Most casual fans of The Exorcist know that William Peter Blatty’s sensational story of demonic possession was based on a real-life case he learned of in 1949. Both Blatty’s 1971 novel and its 1973 film adaptation gave fictional accounts of an authentic performance of the Catholic ritual of exorcism, administered to a disturbed adolescent residing in the Washington DC area; in subsequent years numerous researchers have uncovered fresh details of the 1949 episode and compared them to the artistic liberties taken in the book and the movie. But less well-known are the other factual sources drawn on by The Exorcist‘s author.
In 1974, with the huge popularity of William Friedkin’s cinematic version, Blatty wrote a tie-in publication, The Exorcist: From Novel to Film, explaining how he had first developed his narrative and adapted it for the screen. He quoted the 1949 Washington Post article which originally inspired him, and told of his efforts to track down the participants in the Washington exorcism. But those early attempts initially yielded him little material on which to base his intended plot, and so he sought other documentary data, much of which was retained in his completed manuscript. “A few of my findings were intriguing,” he wrote: “the reporting of a common symptomology in cases widely separated with respect to both time and place; and cases where the victims were very young children.”
Of course, belief in possession and exorcism date back to ancient times, and several passages of the New Testament relate Jesus’ miraculous healing of possessed individuals, whose symptoms include uncontrollable strength and hyperactivity (Mark 5:3-4, Luke 4:33-35). Blatty used some of these Gospel verses as epigrams for The Exorcist, and his character of Father Karras also reflected on the Seventeenth Century exorcisms conducted in a convent of allegedly possessed nuns in Loudun, France. As well, the novel makes reference to the “Watseka Wonder,” the late 1800s case of an adolescent American girl from Watseka, Illinois, said to have exhibited multiple personalities, and to a German report from around the same time, wherein two young boys, Joseph and Thiebaut Burner, were subject to exorcism after uttering obscene speech and conversing in languages previously unknown to them.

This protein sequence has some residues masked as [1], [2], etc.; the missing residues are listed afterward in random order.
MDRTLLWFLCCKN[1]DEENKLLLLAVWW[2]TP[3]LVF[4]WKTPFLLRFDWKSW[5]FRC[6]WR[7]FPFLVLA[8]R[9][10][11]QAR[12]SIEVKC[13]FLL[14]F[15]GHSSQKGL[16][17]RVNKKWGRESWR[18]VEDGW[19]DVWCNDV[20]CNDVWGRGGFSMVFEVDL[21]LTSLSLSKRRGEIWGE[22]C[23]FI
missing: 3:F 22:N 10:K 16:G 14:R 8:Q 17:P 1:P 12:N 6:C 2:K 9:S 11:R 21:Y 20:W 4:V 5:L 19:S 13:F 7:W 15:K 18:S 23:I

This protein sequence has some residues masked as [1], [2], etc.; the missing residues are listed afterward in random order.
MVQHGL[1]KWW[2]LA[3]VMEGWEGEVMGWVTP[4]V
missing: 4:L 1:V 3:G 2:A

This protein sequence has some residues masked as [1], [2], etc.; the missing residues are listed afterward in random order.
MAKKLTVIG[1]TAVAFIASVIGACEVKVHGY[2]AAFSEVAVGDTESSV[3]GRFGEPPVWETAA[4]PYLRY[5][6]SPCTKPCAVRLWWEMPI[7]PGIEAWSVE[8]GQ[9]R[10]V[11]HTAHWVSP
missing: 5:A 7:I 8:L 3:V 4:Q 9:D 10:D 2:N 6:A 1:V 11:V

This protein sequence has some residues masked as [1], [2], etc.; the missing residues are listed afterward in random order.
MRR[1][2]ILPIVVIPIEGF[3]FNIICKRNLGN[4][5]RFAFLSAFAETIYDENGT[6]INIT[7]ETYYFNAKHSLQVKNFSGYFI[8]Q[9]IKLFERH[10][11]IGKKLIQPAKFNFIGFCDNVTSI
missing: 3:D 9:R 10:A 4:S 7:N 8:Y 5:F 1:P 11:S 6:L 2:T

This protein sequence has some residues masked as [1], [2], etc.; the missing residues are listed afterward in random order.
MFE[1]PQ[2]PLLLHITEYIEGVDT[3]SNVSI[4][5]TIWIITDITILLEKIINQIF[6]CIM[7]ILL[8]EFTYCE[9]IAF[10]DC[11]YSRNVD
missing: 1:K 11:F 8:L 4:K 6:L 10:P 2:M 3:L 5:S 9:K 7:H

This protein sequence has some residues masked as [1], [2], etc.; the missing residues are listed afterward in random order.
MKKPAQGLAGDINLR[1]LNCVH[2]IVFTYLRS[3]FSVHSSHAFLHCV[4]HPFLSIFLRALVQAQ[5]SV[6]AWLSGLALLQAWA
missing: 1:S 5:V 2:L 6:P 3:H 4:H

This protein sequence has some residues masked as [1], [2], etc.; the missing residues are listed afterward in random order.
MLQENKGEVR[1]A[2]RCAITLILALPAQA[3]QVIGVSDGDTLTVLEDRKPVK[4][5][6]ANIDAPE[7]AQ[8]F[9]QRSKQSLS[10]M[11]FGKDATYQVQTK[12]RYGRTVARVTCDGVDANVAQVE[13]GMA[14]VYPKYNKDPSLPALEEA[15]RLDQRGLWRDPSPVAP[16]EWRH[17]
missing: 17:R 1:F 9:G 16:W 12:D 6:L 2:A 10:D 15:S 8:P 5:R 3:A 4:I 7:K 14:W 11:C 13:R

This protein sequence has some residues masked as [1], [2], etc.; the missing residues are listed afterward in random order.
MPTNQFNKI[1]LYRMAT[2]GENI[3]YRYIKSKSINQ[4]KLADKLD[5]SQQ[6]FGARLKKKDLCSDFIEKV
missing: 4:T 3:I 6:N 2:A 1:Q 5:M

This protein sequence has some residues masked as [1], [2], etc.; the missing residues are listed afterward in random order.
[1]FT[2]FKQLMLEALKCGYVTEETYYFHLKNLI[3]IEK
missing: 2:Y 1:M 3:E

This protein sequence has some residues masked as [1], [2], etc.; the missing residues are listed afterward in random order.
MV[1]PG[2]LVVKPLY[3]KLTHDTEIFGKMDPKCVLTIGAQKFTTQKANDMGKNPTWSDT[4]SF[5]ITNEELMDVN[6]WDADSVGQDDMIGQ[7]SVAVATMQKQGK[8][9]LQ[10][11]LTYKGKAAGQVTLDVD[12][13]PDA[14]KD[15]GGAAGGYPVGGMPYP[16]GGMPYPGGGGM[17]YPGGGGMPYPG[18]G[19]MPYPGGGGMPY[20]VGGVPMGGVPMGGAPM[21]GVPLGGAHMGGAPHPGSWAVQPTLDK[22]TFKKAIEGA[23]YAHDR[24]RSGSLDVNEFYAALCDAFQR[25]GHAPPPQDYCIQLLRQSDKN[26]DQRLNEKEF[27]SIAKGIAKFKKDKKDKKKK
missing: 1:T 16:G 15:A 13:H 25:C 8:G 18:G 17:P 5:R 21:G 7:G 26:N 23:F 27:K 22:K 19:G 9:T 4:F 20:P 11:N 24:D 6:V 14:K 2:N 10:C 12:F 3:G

The most intriguing possession story uncovered by Blatty, and the most recent prior to the 1949 affair, occurred in Earling, Iowa, in 1928. Recounted in a pamphlet titled Begone, Satan!, it concerned the harrowing exorcism of a 40-year-old woman who made unearthly noises, reacted violently to holy sacraments, vomited copiously, and levitated above her bed – sound familiar? The pamphlet chronicled delicately that disembodied voices had “tried their utmost to arouse thoughts of the most shameful type within [the victim], and tried to induce her to do things unmentionable.” But, Blatty said of the Earling record, “I simply didn’t trust it.” It was then he finally made contact with some of the principals of the 1949 Washington exorcism, and acquired a diary kept by one of the witnesses, the substance of which was to form the basic storyline of The Exorcist. Yet his other findings were woven into his novel’s background to lend it a plausibility no previous horror tale, and few since, have ever attained.
I can’t remember if I got this from your book, but I read that Blatty was a former intelligence officer and so The Exorcist could be seen as deliberate propaganda designed to whip up religious hysteria. Also, is it true the Catholic Church openly endorsed the book / film or otherwise encouraged people to watch it?
Blatty did indeed work for the US military (I think as a translator) and he certainly intended the book to show Catholicism, and religion generally, in a positive light. Some Catholic officials and journals praised the movie but I’m not sure if the church leadership took a position. A lot of disturbed people sought exorcisms after the film came out, which rather got in the way of ordinary church business.